ISO Approves Ada 2012 Programming Language Standard
Prominent Ada users include the Federal Aviation Administration (FAA) for many of its air-traffic-control systems. Many aviation systems suppliers and airplane makers use Ada for avionics systems. And several railway systems around the world, including the New York City subway, use Ada in their core apps. In addition, NASA utilizes Ada in many of its systems, and a host of military command and control systems employ the language. "Every time I fly, I am comforted by the fact that most of the world's air-traffic-control systems have Ada in them," said Grady Booch, chief scientist for software engineering at IBM Research and author of the book "Software Engineering with Ada" published in 1983. AdaCore, which has dedicated itself to Ada, has a long history and close connection with the Ada programming language and makes and sells the GNAT Pro and a host of other tools. GNAT was initially known as the GNU NYU Ada Translator. AdaCore employees worked on the original Ada 83 design and review, played key roles in the Ada 95 project and Ada 2005 effort, and are now deeply involved with the Ada 2012 revision. "Ada 2012 is the logical next step along Ada's trailblazing path toward supporting high-integrity programming," said S. Tucker Taft, director of language research at AdaCore. "By integrating contract-based programming features directly in the language, Ada remains the model for combining industrial-strength safety and security with the flexibility and expressiveness needed for building today's most challenging applications.""Ada's concurrency model, coupled with explicit features for multicore support, make it a practical solution for today's hardware platforms. Further, Ada 2012 is not simply an ISO standard; it's a language that is available now with a production implementation in AdaCore's GNAT Pro development environment," he continued. In addition to Ada's continued use in its traditional domains, including aerospace, defense and transportation, there is new interest from other fields such as finance, automotive and medical devices, Schonberg said. "In short, Ada is viable as a development language now more than ever, with features that respond to real requirements and with implementations that are available today," he said.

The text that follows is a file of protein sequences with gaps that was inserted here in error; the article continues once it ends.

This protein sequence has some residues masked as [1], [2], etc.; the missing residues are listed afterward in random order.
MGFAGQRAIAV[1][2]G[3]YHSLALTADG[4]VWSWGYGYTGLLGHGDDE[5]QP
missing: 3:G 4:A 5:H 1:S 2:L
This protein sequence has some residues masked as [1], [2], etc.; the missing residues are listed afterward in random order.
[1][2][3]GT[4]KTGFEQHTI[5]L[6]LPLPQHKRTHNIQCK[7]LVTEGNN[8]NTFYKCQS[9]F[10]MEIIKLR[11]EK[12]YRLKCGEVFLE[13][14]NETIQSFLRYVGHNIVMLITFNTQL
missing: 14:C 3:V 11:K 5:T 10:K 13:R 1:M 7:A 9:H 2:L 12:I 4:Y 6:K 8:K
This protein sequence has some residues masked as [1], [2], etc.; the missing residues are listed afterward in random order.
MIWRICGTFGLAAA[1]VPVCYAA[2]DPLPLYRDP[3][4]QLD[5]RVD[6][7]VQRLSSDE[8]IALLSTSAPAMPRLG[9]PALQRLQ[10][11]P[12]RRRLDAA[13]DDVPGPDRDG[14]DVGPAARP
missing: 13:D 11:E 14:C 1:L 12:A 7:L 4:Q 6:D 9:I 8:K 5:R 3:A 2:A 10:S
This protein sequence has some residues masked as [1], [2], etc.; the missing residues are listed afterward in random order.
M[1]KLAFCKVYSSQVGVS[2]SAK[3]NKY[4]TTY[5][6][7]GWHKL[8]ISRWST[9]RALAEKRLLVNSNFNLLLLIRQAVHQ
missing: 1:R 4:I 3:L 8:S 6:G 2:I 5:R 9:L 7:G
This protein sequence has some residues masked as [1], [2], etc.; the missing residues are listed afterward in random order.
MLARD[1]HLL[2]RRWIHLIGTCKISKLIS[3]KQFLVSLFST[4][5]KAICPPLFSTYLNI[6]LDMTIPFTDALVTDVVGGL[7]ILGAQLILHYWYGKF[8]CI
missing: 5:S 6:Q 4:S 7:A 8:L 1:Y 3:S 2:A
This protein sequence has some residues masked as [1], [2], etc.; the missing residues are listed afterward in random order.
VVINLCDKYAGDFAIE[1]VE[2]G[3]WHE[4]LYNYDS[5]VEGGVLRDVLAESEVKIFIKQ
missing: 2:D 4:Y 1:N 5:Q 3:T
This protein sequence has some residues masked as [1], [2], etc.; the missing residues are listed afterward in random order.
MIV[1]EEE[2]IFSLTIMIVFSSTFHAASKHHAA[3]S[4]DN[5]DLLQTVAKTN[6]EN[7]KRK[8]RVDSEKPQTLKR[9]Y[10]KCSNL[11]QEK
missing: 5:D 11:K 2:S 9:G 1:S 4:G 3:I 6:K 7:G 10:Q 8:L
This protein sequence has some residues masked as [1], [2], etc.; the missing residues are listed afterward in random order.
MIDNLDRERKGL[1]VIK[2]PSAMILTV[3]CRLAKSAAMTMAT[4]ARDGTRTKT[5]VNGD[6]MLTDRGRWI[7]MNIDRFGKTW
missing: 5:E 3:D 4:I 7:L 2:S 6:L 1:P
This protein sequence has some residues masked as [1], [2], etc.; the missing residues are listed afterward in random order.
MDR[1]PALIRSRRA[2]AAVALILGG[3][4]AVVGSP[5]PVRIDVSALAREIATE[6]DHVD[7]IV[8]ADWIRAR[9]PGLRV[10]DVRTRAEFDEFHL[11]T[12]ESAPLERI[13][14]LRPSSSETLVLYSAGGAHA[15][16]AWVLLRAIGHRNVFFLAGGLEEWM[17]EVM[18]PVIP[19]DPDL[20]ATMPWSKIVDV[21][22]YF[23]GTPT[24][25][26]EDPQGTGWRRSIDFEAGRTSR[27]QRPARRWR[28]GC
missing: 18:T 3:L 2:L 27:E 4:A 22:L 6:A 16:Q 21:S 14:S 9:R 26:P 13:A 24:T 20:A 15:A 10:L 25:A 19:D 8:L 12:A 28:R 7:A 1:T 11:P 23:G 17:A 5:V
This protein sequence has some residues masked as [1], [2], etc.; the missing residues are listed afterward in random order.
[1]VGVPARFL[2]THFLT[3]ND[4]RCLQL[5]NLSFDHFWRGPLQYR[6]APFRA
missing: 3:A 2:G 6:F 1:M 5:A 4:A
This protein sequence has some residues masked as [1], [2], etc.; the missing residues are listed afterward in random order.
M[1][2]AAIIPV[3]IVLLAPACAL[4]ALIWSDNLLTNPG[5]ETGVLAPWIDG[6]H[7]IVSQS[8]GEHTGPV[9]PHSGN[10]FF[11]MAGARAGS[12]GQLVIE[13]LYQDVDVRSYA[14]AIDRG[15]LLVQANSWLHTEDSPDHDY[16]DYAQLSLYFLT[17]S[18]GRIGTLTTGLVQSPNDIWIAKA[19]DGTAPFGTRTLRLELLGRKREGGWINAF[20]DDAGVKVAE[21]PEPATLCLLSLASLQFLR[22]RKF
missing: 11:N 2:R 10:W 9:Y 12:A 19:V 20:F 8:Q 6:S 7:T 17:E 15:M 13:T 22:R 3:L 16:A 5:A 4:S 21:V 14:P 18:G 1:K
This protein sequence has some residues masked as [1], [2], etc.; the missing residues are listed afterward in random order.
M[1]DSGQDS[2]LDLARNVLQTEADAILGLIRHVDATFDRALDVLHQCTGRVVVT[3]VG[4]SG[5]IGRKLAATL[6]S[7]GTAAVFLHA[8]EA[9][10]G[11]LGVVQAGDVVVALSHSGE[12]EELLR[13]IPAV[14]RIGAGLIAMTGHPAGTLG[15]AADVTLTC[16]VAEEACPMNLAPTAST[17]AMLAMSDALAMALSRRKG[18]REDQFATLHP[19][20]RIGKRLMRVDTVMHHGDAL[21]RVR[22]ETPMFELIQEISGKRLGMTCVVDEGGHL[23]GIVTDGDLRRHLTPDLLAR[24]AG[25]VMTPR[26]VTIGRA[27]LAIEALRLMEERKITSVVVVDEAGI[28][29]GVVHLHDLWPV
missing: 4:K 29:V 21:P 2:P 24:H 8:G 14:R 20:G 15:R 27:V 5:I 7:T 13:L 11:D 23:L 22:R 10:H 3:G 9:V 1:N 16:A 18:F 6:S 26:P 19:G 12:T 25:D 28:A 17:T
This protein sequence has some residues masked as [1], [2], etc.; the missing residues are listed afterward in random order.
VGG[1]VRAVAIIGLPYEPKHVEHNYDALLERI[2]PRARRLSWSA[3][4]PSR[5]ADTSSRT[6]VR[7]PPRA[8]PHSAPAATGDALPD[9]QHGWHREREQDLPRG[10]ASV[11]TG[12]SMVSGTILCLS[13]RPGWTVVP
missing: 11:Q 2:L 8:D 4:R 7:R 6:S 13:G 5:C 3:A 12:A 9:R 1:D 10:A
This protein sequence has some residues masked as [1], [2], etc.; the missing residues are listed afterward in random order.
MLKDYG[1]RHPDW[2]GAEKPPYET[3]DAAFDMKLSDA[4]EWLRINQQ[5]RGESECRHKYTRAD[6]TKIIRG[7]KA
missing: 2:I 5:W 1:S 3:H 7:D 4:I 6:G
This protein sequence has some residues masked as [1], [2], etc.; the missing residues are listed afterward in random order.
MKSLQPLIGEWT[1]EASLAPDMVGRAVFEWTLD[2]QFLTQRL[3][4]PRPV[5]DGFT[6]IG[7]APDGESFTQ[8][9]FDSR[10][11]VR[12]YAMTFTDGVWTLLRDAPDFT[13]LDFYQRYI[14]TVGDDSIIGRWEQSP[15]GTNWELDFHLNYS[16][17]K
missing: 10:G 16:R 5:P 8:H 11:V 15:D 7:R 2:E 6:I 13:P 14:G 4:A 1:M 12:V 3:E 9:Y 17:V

Moreover, Ada offers an "excellent match to two major trends in technology: the increasing reliance on software for safety and security-critical systems, and the movement toward multicore architectures for performance," Schonberg said. "Ada was designed with reliability as a major goal; vulnerabilities that are commonplace in other languages—such as the notorious 'buffer overflow' problem—do not arise in Ada. And as just noted, the provision of contract-based programming puts Ada in the forefront of language technology for reliable systems.